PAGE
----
JON CARDINELLI says the Springboks’ World Cup players won’t gain anything from the coming Test unless there’s better teamwork at the breakdown.
Most expected a defeat in Sydney, and another hiding is on the cards when Peter de Villiers’s dirt-trackers cross the Tasman to face the All Blacks. Defeat is expected, but there’s still something to play for in the context of the World Cup.
Several individuals would have targeted this tour as a final opportunity to impress the Bok selectors, who will name their 30-man squad at the conclusion of the Tri-Nations. Some did themselves no favours with a shocking individual showing in Sydney, while others were limited by the collective failure of the Bok pack.
The scrum wobbled and the lineout was a far cry from the imposing set-piece we’ve come to expect. From those shaky platforms, the Boks battled to build an attack, but that’s not to say that set-piece mediocrity was completely to blame for an amateurish and inferior performance at the tackle.
The Boks conceded six penalties and as many as eight turnovers at the breakdown. They were often hit back in contact by the determined Wallabies forwards, whose physical attitude was complemented by excellent decision making. Whether they employed the counter-ruck tactic or settled for slowing down the Boks’ ruck recycle, they were effective in denying the Boks go-forward ball.
The Bok tight five was disappointing but again the back row must shoulder some of the blame for the lacklustre collective showing. Danie Rossouw featured with some promising runs, but was often isolated when his team-mates failed to beat the Wallabies to the breakdown. Ashley Johnson was sluggish and didn’t offer the physicality of a typical Test player, and Deon Stegmann continues to offer up ammunition for critics who view him as a liability rather than an asset.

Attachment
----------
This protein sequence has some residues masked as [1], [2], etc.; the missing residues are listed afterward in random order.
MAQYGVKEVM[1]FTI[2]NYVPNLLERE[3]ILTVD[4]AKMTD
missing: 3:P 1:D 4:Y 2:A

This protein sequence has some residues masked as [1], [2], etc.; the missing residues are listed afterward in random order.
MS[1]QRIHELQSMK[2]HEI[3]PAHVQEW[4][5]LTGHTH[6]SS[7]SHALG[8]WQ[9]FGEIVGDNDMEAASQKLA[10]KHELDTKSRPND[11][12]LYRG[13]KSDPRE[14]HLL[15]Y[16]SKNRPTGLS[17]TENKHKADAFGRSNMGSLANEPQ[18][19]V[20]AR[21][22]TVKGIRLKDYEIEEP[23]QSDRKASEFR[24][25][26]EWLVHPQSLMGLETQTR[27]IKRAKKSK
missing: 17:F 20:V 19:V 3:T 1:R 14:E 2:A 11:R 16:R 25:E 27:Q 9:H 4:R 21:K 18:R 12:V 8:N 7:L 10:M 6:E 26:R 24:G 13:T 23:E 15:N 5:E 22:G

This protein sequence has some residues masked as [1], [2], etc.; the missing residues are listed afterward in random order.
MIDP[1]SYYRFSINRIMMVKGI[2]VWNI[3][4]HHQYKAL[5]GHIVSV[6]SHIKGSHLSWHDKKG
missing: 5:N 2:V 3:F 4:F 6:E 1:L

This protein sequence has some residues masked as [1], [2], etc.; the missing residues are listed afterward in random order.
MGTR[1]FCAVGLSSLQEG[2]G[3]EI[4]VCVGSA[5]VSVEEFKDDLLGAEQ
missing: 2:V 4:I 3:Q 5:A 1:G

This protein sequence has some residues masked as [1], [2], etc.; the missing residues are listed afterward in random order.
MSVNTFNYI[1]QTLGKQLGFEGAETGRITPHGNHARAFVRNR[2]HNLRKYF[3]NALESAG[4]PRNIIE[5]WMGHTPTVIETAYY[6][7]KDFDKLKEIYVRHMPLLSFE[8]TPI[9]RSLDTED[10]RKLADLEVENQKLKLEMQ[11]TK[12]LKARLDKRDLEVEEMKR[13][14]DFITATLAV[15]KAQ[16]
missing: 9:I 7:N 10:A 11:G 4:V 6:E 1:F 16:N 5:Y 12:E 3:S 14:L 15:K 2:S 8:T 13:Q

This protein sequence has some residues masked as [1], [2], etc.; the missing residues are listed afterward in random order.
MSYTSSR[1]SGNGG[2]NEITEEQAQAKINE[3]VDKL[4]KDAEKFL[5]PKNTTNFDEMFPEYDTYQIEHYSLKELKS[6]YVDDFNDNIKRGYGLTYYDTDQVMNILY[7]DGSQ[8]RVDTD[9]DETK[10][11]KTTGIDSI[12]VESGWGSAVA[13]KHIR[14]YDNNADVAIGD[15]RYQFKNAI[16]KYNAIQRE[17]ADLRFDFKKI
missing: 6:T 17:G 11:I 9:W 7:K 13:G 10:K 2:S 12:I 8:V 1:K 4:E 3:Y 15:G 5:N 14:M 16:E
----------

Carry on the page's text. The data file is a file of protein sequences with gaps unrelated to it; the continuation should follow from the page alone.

The Boks were fortunate not to concede 50 points to the Wallabies. Given the All Blacks’ trademark physicality and expertise at the breakdown, you’d expect the New Zealanders to inflict similar damage this coming Saturday, even if they will be missing Brad Thorn, Kieran Read, Owen Franks and Keven Mealamu. The Boks’ growing injury list will also work in the All Blacks’ favour.
It won’t help that Flip van der Merwe’s injury will force De Villiers to reshuffle his pack ahead of the All Blacks Test. Moving their best back-row exponent in Rossouw to lock will rob them of a powerful ball-carrier, but De Villiers doesn’t have many other options.
The uncapped Gerhard Mostert has just arrived in Australasia, and so starting him in the second row would would be a mistake, even if he plays alongside his Sharks team-mate Alistair Hargreaves. As Johnson found out last week, Test rugby is a massive step up.
The Boks will lose in Wellington this Saturday, and there will be few positives to take from the performance in the context of the World Cup. Much would have been expected of forwards like Rossouw and John Smit on this tour, but the lack of cohesion, which has as much to do with poor selection and coaching as it does with poor individual showings by team-mates, has robbed them of an opportunity to build momentum ahead of the tournament that matters.